Plasma Catecholamines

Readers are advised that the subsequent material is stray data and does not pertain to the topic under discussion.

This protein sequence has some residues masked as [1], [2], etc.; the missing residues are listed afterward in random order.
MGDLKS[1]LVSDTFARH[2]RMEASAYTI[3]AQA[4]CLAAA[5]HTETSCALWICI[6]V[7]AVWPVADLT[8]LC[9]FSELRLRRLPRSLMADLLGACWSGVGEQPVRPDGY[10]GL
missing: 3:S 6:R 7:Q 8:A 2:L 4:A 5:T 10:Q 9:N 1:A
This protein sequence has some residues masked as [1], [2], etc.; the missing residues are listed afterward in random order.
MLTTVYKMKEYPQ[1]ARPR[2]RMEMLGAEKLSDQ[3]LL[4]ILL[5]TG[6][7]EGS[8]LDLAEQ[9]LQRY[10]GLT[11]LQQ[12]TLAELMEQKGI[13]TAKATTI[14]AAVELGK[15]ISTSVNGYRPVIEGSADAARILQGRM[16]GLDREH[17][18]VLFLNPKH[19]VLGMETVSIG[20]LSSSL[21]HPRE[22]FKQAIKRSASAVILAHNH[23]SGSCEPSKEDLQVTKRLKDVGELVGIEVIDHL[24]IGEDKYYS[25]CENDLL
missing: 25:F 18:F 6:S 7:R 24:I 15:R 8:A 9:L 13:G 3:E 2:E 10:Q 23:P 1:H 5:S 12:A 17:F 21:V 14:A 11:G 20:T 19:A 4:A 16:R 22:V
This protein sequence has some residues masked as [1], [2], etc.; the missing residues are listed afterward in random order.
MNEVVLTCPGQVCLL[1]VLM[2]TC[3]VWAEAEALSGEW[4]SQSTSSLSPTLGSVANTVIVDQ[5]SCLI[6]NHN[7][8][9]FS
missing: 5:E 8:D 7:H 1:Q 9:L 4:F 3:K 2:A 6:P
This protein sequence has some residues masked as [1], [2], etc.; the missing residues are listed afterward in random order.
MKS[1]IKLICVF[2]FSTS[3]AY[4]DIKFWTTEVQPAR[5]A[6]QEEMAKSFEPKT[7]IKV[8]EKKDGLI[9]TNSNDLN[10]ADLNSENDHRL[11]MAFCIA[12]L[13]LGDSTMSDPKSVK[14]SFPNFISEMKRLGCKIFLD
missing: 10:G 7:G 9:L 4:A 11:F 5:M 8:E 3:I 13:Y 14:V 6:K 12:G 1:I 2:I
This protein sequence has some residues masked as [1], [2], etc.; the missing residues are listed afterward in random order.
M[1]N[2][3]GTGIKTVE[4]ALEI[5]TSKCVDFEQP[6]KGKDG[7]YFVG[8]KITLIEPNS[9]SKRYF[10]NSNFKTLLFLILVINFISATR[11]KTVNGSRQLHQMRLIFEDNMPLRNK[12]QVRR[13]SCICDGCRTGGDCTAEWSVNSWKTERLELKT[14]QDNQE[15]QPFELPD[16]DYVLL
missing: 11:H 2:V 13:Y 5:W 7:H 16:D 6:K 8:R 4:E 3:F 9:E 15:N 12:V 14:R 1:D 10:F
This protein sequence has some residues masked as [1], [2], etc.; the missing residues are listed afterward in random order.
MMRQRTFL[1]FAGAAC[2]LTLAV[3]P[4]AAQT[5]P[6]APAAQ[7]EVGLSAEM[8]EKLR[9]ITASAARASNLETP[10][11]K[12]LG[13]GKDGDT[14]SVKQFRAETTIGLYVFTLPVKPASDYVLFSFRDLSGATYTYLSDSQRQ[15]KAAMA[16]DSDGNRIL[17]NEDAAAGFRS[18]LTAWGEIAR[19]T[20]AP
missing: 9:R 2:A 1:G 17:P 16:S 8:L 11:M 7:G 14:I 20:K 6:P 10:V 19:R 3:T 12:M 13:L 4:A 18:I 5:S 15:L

The three catecholamines, when found intact in plasma, do not come from the brain because they cannot cross the blood-brain barrier; however, their metabolites can. Thus, metabolites in plasma originate both in brain and in peripheral tissues. Study of these metabolites has provided insight into the role that catecholamines play in behavior. However, direct study of catecholamines in living human brain tissue has not been possible. Fortunately, imaging technologies such as positron emission tomography (PET), magnetic resonance imaging, and single positron emission computerized tomography open up possibilities for visualizing catecholaminergic function in live conscious human subjects during waking hours. In addition, some of these imaging techniques can quantify neurotransmitter receptors and identify concentration differences at the synaptic level following psychopharmacologic administration. A variety of methods are available for measuring catecholamines in plasma.

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